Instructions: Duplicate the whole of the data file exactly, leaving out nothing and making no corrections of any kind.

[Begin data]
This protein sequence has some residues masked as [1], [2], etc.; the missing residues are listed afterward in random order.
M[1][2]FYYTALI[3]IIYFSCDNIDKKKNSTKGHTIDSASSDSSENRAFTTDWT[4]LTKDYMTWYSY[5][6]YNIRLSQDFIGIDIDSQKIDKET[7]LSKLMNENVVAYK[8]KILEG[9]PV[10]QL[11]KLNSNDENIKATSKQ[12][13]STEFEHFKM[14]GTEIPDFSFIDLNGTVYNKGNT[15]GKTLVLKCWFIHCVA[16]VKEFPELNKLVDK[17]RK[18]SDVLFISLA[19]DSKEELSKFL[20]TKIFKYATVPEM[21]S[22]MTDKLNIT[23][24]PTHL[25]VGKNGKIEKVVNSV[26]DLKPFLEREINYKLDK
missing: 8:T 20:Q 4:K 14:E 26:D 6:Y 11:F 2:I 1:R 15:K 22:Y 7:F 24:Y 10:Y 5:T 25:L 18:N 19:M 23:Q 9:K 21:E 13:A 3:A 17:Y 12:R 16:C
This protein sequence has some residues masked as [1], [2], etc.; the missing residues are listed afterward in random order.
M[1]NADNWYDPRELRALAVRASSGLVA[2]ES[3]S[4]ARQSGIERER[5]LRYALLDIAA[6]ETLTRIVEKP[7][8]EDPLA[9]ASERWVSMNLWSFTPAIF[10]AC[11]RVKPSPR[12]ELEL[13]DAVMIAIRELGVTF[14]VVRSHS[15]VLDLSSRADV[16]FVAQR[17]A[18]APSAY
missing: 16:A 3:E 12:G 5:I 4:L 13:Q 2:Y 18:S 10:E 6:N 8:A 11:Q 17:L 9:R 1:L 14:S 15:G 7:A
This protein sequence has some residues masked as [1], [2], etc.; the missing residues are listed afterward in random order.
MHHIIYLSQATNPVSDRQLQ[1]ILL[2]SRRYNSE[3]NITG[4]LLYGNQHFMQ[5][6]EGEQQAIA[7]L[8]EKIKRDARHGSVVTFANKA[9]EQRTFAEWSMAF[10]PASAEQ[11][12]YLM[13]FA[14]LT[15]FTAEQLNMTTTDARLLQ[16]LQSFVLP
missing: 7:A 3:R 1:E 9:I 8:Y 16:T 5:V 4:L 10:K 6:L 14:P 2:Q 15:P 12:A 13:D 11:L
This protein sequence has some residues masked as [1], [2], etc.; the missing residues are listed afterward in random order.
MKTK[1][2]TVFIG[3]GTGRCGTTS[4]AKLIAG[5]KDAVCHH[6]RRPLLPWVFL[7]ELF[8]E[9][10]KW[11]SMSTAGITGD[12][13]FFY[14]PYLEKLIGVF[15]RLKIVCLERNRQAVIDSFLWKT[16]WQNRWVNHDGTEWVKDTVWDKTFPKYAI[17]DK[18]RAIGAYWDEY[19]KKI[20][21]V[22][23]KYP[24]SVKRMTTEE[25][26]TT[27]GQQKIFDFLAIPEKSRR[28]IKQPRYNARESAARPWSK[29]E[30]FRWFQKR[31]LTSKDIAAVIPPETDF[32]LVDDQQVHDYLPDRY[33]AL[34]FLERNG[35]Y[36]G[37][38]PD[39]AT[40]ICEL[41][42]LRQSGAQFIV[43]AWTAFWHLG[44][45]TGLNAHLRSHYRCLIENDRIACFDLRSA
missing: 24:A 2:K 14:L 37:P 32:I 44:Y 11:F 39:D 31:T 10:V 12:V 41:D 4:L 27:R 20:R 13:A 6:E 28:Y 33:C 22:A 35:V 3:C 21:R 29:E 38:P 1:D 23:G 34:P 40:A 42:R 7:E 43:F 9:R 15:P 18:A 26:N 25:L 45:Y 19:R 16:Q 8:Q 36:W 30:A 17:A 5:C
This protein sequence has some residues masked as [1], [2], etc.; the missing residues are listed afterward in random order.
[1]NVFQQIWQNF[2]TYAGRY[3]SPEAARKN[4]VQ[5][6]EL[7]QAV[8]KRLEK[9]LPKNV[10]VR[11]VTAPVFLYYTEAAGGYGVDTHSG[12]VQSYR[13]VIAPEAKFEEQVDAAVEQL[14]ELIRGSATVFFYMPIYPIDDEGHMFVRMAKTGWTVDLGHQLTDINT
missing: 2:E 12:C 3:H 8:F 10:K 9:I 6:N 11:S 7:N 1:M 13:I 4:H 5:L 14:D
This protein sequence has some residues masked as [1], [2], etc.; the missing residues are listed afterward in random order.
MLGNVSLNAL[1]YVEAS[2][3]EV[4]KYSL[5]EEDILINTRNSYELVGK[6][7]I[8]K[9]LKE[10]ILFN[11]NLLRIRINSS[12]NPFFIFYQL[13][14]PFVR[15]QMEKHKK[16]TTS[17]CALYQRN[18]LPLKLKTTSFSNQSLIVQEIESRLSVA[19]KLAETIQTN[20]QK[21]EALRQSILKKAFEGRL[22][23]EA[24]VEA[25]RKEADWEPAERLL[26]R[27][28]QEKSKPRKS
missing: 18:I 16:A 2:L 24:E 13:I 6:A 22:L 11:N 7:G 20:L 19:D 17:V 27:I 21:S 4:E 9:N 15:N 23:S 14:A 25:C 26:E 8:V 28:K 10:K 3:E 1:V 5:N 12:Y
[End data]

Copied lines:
This protein sequence has some residues masked as [1], [2], etc.; the missing residues are listed afterward in random order.
M[1][2]FYYTALI[3]IIYFSCDNIDKKKNSTKGHTIDSASSDSSENRAFTTDWT[4]LTKDYMTWYSY[5][6]YNIRLSQDFIGIDIDSQKIDKET[7]LSKLMNENVVAYK[8]KILEG[9]PV[10]QL[11]KLNSNDENIKATSKQ[12][13]STEFEHFKM[14]GTEIPDFSFIDLNGTVYNKGNT[15]GKTLVLKCWFIHCVA[16]VKEFPELNKLVDK[17]RK[18]SDVLFISLA[19]DSKEELSKFL[20]TKIFKYATVPEM[21]S[22]MTDKLNIT[23][24]PTHL[25]VGKNGKIEKVVNSV[26]DLKPFLEREINYKLDK
missing: 8:T 20:Q 4:K 14:E 26:D 6:Y 11:F 2:I 1:R 15:K 22:Y 7:F 24:Y 10:Y 5:T 25:L 18:N 19:M 23:Q 9:K 21:E 13:A 3:A 17:Y 12:R 16:C
This protein sequence has some residues masked as [1], [2], etc.; the missing residues are listed afterward in random order.
M[1]NADNWYDPRELRALAVRASSGLVA[2]ES[3]S[4]ARQSGIERER[5]LRYALLDIAA[6]ETLTRIVEKP[7][8]EDPLA[9]ASERWVSMNLWSFTPAIF[10]AC[11]RVKPSPR[12]ELEL[13]DAVMIAIRELGVTF[14]VVRSHS[15]VLDLSSRADV[16]FVAQR[17]A[18]APSAY
missing: 16:A 3:E 12:G 5:I 4:L 13:Q 2:Y 18:S 10:E 6:N 8:A 11:Q 17:L 9:R 1:L 14:S 15:G 7:A
This protein sequence has some residues masked as [1], [2], etc.; the missing residues are listed afterward in random order.
MHHIIYLSQATNPVSDRQLQ[1]ILL[2]SRRYNSE[3]NITG[4]LLYGNQHFMQ[5][6]EGEQQAIA[7]L[8]EKIKRDARHGSVVTFANKA[9]EQRTFAEWSMAF[10]PASAEQ[11][12]YLM[13]FA[14]LT[15]FTAEQLNMTTTDARLLQ[16]LQSFVLP
missing: 7:A 3:R 1:E 9:I 8:Y 16:T 5:V 4:L 10:K 6:L 14:P 2:Q 15:P 12:A 13:D 11:L
This protein sequence has some residues masked as [1], [2], etc.; the missing residues are listed afterward in random order.
MKTK[1][2]TVFIG[3]GTGRCGTTS[4]AKLIAG[5]KDAVCHH[6]RRPLLPWVFL[7]ELF[8]E[9][10]KW[11]SMSTAGITGD[12][13]FFY[14]PYLEKLIGVF[15]RLKIVCLERNRQAVIDSFLWKT[16]WQNRWVNHDGTEWVKDTVWDKTFPKYAI[17]DK[18]RAIGAYWDEY[19]KKI[20][21]V[22][23]KYP[24]SVKRMTTEE[25][26]TT[27]GQQKIFDFLAIPEKSRR[28]IKQPRYNARESAARPWSK[29]E[30]FRWFQKR[31]LTSKDIAAVIPPETDF[32]LVDDQQVHDYLPDRY[33]AL[34]FLERNG[35]Y[36]G[37][38]PD[39]AT[40]ICEL[41][42]LRQSGAQFIV[43]AWTAFWHLG[44][45]TGLNAHLRSHYRCLIENDRIACFDLRSA
missing: 24:A 2:K 14:L 37:P 32:I 44:Y 11:F 39:D 31:T 10:V 12:V 41:D 4:L 27:R 20:R 13:A 6:E 28:Y 33:C 22:A 35:V 3:C 21:R 29:E 38:P 1:D 23:G 34:P 40:A 42:R 7:E 43:F 9:R 15:P 18:A 26:N 25:L 45:Y 19:R 16:Q 8:Q 36:W 30:A 17:A 5:C
This protein sequence has some residues masked as [1], [2], etc.; the missing residues are listed afterward in random order.
[1]NVFQQIWQNF[2]TYAGRY[3]SPEAARKN[4]VQ[5][6]EL[7]QAV[8]KRLEK[9]LPKNV[10]VR[11]VTAPVFLYYTEAAGGYGVDTHSG[12]VQSYR[13]VIAPEAKFEEQVDAAVEQL[14]ELIRGSATVFFYMPIYPIDDEGHMFVRMAKTGWTVDLGHQLTDINT
missing: 2:E 12:C 3:H 8:F 10:K 9:I 6:N 11:S 7:N 1:M 13:I 4:H 5:L 14:D
This protein sequence has some residues masked as [1], [2], etc.; the missing residues are listed afterward in random order.
MLGNVSLNAL[1]YVEAS[2][3]EV[4]KYSL[5]EEDILINTRNSYELVGK[6][7]I[8]K[9]LKE[10]ILFN[11]NLLRIRINSS[12]NPFFIFYQL[13][14]PFVR[15]QMEKHKK[16]TTS[17]CALYQRN[18]LPLKLKTTSFSNQSLIVQEIESRLSVA[19]KLAETIQTN[20]QK[21]EALRQSILKKAFEGRL[22][23]EA[24]VEA[25]RKEADWEPAERLL[26]R[27][28]QEKSKPRKS
missing: 18:I 16:A 2:L 24:E 13:I 6:A 22:L 11:N 7:G 20:L 19:D 17:V 27:I 21:S 4:E 9:N 15:N 23:S 14:A 25:C 26:E 8:V 28:K 10:K 3:E 1:V 5:N 12:Y